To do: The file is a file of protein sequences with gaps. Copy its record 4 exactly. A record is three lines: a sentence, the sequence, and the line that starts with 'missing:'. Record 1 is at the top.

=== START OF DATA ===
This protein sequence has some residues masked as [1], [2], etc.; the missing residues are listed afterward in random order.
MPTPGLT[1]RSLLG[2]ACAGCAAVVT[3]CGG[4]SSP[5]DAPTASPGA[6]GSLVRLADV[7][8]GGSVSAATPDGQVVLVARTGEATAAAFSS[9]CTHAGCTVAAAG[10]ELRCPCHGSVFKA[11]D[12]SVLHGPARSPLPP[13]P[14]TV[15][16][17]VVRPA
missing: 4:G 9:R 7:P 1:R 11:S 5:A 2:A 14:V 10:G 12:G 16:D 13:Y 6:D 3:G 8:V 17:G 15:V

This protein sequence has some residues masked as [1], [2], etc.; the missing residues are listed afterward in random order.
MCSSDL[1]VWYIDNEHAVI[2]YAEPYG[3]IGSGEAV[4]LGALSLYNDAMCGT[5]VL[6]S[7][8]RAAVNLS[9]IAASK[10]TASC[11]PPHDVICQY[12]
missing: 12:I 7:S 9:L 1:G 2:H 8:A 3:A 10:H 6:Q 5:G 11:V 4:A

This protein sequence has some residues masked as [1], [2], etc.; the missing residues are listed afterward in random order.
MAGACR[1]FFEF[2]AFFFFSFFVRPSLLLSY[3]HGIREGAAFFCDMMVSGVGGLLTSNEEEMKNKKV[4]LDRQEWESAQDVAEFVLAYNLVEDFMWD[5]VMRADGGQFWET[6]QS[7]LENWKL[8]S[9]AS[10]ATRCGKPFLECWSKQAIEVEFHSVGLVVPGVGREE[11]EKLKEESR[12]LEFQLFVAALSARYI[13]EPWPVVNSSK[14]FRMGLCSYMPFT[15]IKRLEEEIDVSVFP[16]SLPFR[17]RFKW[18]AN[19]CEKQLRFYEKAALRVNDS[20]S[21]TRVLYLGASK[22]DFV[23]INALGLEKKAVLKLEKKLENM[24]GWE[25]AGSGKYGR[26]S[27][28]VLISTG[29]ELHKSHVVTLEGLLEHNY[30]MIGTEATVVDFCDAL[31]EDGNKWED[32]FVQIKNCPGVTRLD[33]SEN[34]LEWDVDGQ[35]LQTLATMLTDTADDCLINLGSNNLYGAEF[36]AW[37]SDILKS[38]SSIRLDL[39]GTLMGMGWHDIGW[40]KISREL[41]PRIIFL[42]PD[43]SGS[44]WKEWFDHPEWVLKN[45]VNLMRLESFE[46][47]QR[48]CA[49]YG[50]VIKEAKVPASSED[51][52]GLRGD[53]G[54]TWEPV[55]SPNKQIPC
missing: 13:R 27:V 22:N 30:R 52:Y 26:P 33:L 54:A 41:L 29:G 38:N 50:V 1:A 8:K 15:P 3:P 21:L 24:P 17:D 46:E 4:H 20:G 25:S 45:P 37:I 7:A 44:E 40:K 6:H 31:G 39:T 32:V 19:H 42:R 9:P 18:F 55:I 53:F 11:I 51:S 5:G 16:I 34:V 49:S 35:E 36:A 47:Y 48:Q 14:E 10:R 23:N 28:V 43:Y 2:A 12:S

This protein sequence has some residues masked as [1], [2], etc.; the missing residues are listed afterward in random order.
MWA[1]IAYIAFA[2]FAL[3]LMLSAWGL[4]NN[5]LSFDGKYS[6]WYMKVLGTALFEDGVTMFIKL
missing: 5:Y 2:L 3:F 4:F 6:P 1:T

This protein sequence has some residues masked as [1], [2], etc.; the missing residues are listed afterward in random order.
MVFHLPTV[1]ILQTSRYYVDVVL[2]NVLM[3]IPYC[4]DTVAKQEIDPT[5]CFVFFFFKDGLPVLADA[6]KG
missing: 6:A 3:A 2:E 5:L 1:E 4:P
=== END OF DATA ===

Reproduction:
This protein sequence has some residues masked as [1], [2], etc.; the missing residues are listed afterward in random order.
MWA[1]IAYIAFA[2]FAL[3]LMLSAWGL[4]NN[5]LSFDGKYS[6]WYMKVLGTALFEDGVTMFIKL
missing: 5:Y 2:L 3:F 4:F 6:P 1:T